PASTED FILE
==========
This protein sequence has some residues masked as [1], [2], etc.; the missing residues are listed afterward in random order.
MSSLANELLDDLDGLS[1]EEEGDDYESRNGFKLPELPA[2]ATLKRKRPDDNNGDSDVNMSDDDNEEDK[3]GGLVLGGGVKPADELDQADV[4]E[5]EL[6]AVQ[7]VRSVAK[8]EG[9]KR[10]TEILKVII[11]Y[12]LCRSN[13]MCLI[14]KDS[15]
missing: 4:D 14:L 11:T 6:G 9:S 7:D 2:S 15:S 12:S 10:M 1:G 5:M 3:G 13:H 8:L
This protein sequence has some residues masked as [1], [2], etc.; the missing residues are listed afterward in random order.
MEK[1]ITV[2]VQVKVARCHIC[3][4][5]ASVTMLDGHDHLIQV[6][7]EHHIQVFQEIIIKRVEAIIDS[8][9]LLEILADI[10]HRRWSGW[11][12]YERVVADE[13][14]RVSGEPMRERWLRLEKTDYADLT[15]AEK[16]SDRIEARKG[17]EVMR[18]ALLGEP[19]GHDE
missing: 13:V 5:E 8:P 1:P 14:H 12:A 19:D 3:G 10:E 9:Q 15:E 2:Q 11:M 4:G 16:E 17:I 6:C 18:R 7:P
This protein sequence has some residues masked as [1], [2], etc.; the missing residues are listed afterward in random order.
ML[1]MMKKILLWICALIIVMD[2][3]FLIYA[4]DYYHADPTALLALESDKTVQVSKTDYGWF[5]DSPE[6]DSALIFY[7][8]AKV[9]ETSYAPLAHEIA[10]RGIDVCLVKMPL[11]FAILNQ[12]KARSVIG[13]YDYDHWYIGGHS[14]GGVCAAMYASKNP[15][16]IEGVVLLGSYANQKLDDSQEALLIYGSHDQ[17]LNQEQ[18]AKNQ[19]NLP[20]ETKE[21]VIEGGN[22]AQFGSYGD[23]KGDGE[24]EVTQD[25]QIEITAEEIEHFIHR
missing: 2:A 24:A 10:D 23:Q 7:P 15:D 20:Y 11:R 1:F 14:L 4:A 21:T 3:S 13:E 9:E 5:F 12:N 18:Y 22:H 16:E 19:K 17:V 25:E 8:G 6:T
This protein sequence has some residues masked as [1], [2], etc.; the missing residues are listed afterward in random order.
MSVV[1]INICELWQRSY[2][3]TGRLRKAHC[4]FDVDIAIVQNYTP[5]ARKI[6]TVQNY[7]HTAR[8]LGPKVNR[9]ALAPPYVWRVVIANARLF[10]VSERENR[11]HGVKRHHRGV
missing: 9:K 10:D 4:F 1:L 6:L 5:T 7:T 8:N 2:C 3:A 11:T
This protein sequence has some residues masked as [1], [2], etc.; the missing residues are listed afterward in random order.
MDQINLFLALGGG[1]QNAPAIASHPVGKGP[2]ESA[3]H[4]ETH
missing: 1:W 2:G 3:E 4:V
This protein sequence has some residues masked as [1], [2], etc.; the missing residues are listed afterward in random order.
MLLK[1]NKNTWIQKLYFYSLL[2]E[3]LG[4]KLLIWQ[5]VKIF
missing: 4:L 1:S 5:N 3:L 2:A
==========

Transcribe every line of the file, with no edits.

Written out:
This protein sequence has some residues masked as [1], [2], etc.; the missing residues are listed afterward in random order.
MSSLANELLDDLDGLS[1]EEEGDDYESRNGFKLPELPA[2]ATLKRKRPDDNNGDSDVNMSDDDNEEDK[3]GGLVLGGGVKPADELDQADV[4]E[5]EL[6]AVQ[7]VRSVAK[8]EG[9]KR[10]TEILKVII[11]Y[12]LCRSN[13]MCLI[14]KDS[15]
missing: 4:D 14:L 11:T 6:G 9:S 7:D 2:S 15:S 12:S 10:M 1:G 5:M 3:G 13:H 8:L
This protein sequence has some residues masked as [1], [2], etc.; the missing residues are listed afterward in random order.
MEK[1]ITV[2]VQVKVARCHIC[3][4][5]ASVTMLDGHDHLIQV[6][7]EHHIQVFQEIIIKRVEAIIDS[8][9]LLEILADI[10]HRRWSGW[11][12]YERVVADE[13][14]RVSGEPMRERWLRLEKTDYADLT[15]AEK[16]SDRIEARKG[17]EVMR[18]ALLGEP[19]GHDE
missing: 13:V 5:E 8:P 1:P 14:H 12:A 19:D 3:G 10:E 9:Q 15:E 2:Q 11:M 4:G 16:E 17:I 6:C 18:R 7:P
This protein sequence has some residues masked as [1], [2], etc.; the missing residues are listed afterward in random order.
ML[1]MMKKILLWICALIIVMD[2][3]FLIYA[4]DYYHADPTALLALESDKTVQVSKTDYGWF[5]DSPE[6]DSALIFY[7][8]AKV[9]ETSYAPLAHEIA[10]RGIDVCLVKMPL[11]FAILNQ[12]KARSVIG[13]YDYDHWYIGGHS[14]GGVCAAMYASKNP[15][16]IEGVVLLGSYANQKLDDSQEALLIYGSHDQ[17]LNQEQ[18]AKNQ[19]NLP[20]ETKE[21]VIEGGN[22]AQFGSYGD[23]KGDGE[24]EVTQD[25]QIEITAEEIEHFIHR
missing: 2:A 24:A 10:D 23:Q 7:P 15:D 20:Y 11:R 1:F 14:L 4:A 21:T 3:S 13:E 9:E 5:F 12:N 18:Y 22:H 16:E 19:K 17:V 25:E 8:G 6:T
This protein sequence has some residues masked as [1], [2], etc.; the missing residues are listed afterward in random order.
MSVV[1]INICELWQRSY[2][3]TGRLRKAHC[4]FDVDIAIVQNYTP[5]ARKI[6]TVQNY[7]HTAR[8]LGPKVNR[9]ALAPPYVWRVVIANARLF[10]VSERENR[11]HGVKRHHRGV
missing: 9:K 10:D 4:F 1:L 6:L 5:T 7:T 8:N 2:C 3:A 11:T
This protein sequence has some residues masked as [1], [2], etc.; the missing residues are listed afterward in random order.
MDQINLFLALGGG[1]QNAPAIASHPVGKGP[2]ESA[3]H[4]ETH
missing: 1:W 2:G 3:E 4:V
This protein sequence has some residues masked as [1], [2], etc.; the missing residues are listed afterward in random order.
MLLK[1]NKNTWIQKLYFYSLL[2]E[3]LG[4]KLLIWQ[5]VKIF
missing: 4:L 1:S 5:N 3:L 2:A